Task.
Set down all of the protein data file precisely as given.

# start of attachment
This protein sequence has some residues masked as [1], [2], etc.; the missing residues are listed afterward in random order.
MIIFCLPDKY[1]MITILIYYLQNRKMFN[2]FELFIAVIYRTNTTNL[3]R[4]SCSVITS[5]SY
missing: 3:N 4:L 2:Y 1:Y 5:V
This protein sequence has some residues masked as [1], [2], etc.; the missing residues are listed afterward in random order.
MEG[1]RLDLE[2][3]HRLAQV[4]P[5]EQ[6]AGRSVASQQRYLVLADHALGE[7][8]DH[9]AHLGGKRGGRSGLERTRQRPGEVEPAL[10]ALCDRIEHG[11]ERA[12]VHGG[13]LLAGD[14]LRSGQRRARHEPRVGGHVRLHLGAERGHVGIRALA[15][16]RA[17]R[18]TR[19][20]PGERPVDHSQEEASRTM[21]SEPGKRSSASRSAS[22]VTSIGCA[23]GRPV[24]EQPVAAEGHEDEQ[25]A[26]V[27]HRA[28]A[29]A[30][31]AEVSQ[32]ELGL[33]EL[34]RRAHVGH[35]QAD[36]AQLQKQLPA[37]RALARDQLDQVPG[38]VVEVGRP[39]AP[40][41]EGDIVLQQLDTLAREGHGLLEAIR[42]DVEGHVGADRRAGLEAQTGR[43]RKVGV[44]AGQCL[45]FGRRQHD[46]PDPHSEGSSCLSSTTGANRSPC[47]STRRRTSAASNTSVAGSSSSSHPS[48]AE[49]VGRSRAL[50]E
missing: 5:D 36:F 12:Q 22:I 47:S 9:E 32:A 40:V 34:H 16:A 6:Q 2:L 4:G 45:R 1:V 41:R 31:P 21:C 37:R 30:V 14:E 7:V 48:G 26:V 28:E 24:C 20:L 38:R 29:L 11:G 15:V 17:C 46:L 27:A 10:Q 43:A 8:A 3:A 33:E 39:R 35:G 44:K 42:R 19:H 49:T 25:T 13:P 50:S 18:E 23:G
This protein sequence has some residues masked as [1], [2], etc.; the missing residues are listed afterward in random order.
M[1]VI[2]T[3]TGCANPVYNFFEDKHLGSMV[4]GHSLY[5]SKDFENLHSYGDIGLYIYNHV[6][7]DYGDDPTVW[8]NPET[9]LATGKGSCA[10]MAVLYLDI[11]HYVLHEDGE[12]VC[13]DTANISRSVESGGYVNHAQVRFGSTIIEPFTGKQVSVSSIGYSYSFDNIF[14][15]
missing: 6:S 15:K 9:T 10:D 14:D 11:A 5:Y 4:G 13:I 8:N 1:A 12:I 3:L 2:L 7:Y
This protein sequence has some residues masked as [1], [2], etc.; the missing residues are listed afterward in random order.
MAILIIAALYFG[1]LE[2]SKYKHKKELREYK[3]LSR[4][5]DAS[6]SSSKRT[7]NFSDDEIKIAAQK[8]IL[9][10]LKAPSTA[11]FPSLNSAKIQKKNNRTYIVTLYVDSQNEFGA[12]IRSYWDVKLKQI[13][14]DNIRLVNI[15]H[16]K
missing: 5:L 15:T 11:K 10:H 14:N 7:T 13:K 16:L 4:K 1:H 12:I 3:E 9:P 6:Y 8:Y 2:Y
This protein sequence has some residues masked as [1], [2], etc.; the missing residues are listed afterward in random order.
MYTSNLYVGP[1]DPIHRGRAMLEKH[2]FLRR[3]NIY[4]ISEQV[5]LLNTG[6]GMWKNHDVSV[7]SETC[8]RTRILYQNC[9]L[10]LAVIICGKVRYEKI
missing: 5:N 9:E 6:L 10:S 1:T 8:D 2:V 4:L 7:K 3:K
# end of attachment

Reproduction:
This protein sequence has some residues masked as [1], [2], etc.; the missing residues are listed afterward in random order.
MIIFCLPDKY[1]MITILIYYLQNRKMFN[2]FELFIAVIYRTNTTNL[3]R[4]SCSVITS[5]SY
missing: 3:N 4:L 2:Y 1:Y 5:V
This protein sequence has some residues masked as [1], [2], etc.; the missing residues are listed afterward in random order.
MEG[1]RLDLE[2][3]HRLAQV[4]P[5]EQ[6]AGRSVASQQRYLVLADHALGE[7][8]DH[9]AHLGGKRGGRSGLERTRQRPGEVEPAL[10]ALCDRIEHG[11]ERA[12]VHGG[13]LLAGD[14]LRSGQRRARHEPRVGGHVRLHLGAERGHVGIRALA[15][16]RA[17]R[18]TR[19][20]PGERPVDHSQEEASRTM[21]SEPGKRSSASRSAS[22]VTSIGCA[23]GRPV[24]EQPVAAEGHEDEQ[25]A[26]V[27]HRA[28]A[29]A[30][31]AEVSQ[32]ELGL[33]EL[34]RRAHVGH[35]QAD[36]AQLQKQLPA[37]RALARDQLDQVPG[38]VVEVGRP[39]AP[40][41]EGDIVLQQLDTLAREGHGLLEAIR[42]DVEGHVGADRRAGLEAQTGR[43]RKVGV[44]AGQCL[45]FGRRQHD[46]PDPHSEGSSCLSSTTGANRSPC[47]STRRRTSAASNTSVAGSSSSSHPS[48]AE[49]VGRSRAL[50]E
missing: 5:D 36:F 12:Q 22:I 47:S 9:E 32:A 40:V 34:H 16:A 6:Q 2:L 4:G 45:R 1:V 41:R 31:P 21:C 37:R 30:V 14:E 7:V 48:G 26:V 28:E 24:C 20:L 38:R 29:L 11:G 15:V 17:C 46:L 27:A 10:Q 43:A 8:A 3:A 33:E 39:R 35:G 44:K 42:R 19:H 49:T 25:T 13:P 50:S 18:E 23:G
This protein sequence has some residues masked as [1], [2], etc.; the missing residues are listed afterward in random order.
M[1]VI[2]T[3]TGCANPVYNFFEDKHLGSMV[4]GHSLY[5]SKDFENLHSYGDIGLYIYNHV[6][7]DYGDDPTVW[8]NPET[9]LATGKGSCA[10]MAVLYLDI[11]HYVLHEDGE[12]VC[13]DTANISRSVESGGYVNHAQVRFGSTIIEPFTGKQVSVSSIGYSYSFDNIF[14][15]
missing: 6:S 15:K 9:T 10:D 14:D 11:A 5:Y 4:G 13:I 8:N 1:A 12:I 3:L 2:L 7:Y
This protein sequence has some residues masked as [1], [2], etc.; the missing residues are listed afterward in random order.
MAILIIAALYFG[1]LE[2]SKYKHKKELREYK[3]LSR[4][5]DAS[6]SSSKRT[7]NFSDDEIKIAAQK[8]IL[9][10]LKAPSTA[11]FPSLNSAKIQKKNNRTYIVTLYVDSQNEFGA[12]IRSYWDVKLKQI[13][14]DNIRLVNI[15]H[16]K
missing: 5:L 15:T 11:K 10:H 14:N 7:T 13:K 16:L 4:K 1:H 12:I 3:E 9:P 6:Y 8:Y 2:Y
This protein sequence has some residues masked as [1], [2], etc.; the missing residues are listed afterward in random order.
MYTSNLYVGP[1]DPIHRGRAMLEKH[2]FLRR[3]NIY[4]ISEQV[5]LLNTG[6]GMWKNHDVSV[7]SETC[8]RTRILYQNC[9]L[10]LAVIICGKVRYEKI
missing: 5:N 9:E 6:L 10:S 1:T 8:D 2:V 4:L 7:K 3:K